*“Unemployed because of the pandemic” can mean a list of things to wash. You are eligible if you have lost your job or cannot work because you have been diagnosed with coronavirus, have symptoms and are seeking treatment, or if a member of your household checks these boxes. You are also eligible if you are the primary caregiver for a child whose school has been closed; or if you cannot access the job because the job has been closed, a job has been canceled, you are in an isolation order, or you have been forced to leave a job because of a coronavirus.
Small businesses – including many recording studios, independent publishing houses and even some self-employed workers – are eligible for a variety of loans and grants.
The two main CARES programs for small music companies are Economic Disaster Loans (EIDL), which now include emergency disaster grants, and the all-new Check Protection Program. pays (PPP). These loans are made through the Small Business Administration (SBA). You can apply for both loans, but you cannot use the money for the same expenses.
Small businesses are defined as those with 500 or fewer employees. But under the new law, this also includes individuals who operate as independent contractors, sole proprietors (with or without employees) and the self-employed. The only caveat is that you must have been operational by January 31, 2020.
Eligible businesses can apply for a low interest rate EIDL of up to $ 2 million here, which can be used to cover any expenses that would have been paid if the pandemic had not occurred, such as payroll, debts , rent and mortgage payments. These loans have to be repaid.
The law also creates a total fund of $ 10 billion for emergency disaster grants, which do not have to be repaid, as long as you use the money for the specified expenses. When applying for EIDL using the form linked above, you can check a box to request an advance of up to $ 10,000 to cover immediate pay, mortgage, rent, debts and other expenses of operation while waiting for additional help to be brought. These grants are available until December 31. And payments will come quickly: the law requires the SBA to disburse money within three days of verifying the eligibility of the business or individual.
Finally, the CARES law establishes a new type of loan – the paycheck protection program. The same companies previously mentioned are eligible (although this time the business must be operational since February 15, 2020). Small businesses and sole proprietorships can apply for loans from SBA-certified banks now, and independent entrepreneurs and the self-employed can do so from April 10.
These low-cost, no-cost loans of up to $ 10 million can be used to cover interest on a mortgage, rent, utilities, interest on debts, salary costs and certain benefits, such as health care and annual leave. Repayment is deferred for at least six months, up to a year. These loans are available until June 30.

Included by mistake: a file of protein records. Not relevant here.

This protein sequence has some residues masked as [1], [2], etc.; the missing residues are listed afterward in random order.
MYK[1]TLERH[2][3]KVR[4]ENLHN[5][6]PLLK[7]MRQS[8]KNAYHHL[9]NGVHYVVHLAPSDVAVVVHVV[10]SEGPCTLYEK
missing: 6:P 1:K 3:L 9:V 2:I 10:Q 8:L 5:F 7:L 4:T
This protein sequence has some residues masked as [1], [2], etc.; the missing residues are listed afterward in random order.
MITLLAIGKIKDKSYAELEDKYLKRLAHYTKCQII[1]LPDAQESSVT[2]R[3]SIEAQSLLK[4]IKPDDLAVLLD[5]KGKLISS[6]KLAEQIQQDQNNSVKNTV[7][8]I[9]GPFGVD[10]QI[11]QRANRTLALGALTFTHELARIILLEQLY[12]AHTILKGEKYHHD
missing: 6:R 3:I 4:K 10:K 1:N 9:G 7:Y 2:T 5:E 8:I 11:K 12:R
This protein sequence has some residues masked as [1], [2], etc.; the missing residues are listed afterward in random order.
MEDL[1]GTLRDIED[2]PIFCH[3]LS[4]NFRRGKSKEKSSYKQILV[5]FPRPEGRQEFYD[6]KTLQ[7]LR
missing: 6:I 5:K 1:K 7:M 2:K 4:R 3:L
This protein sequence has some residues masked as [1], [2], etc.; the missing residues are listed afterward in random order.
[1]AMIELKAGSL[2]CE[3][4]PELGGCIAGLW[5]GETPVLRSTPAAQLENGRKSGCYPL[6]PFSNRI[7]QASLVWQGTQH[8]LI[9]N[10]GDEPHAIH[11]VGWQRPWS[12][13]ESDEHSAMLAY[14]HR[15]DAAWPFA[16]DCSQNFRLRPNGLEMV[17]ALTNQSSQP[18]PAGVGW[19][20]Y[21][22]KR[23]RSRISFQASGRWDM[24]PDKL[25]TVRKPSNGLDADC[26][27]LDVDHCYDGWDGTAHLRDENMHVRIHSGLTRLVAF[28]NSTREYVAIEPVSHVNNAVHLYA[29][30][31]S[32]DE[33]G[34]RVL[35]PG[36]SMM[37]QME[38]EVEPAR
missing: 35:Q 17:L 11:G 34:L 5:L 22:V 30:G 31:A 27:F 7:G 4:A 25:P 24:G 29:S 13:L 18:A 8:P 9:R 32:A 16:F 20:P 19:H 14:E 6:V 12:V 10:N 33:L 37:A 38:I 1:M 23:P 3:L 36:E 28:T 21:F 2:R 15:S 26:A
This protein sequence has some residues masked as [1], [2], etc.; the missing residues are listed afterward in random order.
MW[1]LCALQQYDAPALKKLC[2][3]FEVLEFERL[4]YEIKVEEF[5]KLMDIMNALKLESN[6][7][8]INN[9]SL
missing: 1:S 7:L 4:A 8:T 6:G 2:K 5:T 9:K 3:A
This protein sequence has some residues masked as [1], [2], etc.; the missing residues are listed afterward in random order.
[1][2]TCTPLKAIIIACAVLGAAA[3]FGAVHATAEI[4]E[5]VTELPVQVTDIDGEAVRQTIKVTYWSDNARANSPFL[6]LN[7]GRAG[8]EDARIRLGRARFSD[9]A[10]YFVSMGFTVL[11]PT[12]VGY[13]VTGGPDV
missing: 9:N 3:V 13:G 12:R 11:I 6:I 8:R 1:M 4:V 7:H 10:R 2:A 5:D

To calculate the amount to which you are eligible, multiply by 2.5 your average salary costs for all employees in 2019 (up to $ 100,000 of salary per employee). Schulteis said the SBA guidelines for independent contractors here were inconsistent. But at the time of writing, employers should not include independent contractors in payroll calculations, and Schulteis recommended that independent contractors consider requesting a P3 themselves.
Because PPP is intended to encourage companies to keep their employees on the payroll, the SBA will not fully forgive loans – which means you don’t have to pay them back – if all employees are kept on the list eight weeks after the loan. is granted and if at least 75% of the loan is used for salary costs. If you lose full-time employees, or if wages or salaries go down, forgiveness will be reduced – unless you are able to restore full-time employment and salary levels by June 30.
A note for LLCs:
Individual members of the music industry often work as an LLC – for example, an independent producer or recording studio owner can bill through an LLC, even if he is the only person on the payroll .
LLCs managed by a single employee may be eligible for both a PPP loan and unemployment benefits; however, you cannot apply for both. Schulteis recommended that these people calculate the benefits they would receive for each and request the most beneficial program.
What happens when these programs reach their end date?
Each of these programs has a firm end date, but it is unclear when the restrictions on mass gatherings will be lifted and when live concerts will be specifically reinstated. “For musicians, the needs may be longer term than for many other industries,” Friedman noted. “Restaurants can [re-]open, but not the stadiums. “
Schulteis urged music professionals to remember that the CARES law is an emergency law intended to provide short-term help. Congress is currently developing a fourth stimulus package. “The intention of the CARES law was to serve as a dressing, vital support for individuals and businesses,” she said. “It aims to keep people afloat and dissolve for a very short time.”
In the meantime, the Recording Academy has built a Music Covid Relief online resource center and provides daily updates on Twitter. For more assistance, visit BillboardState-by-State resource guide for music professionals, which includes more than four dozen relief funds.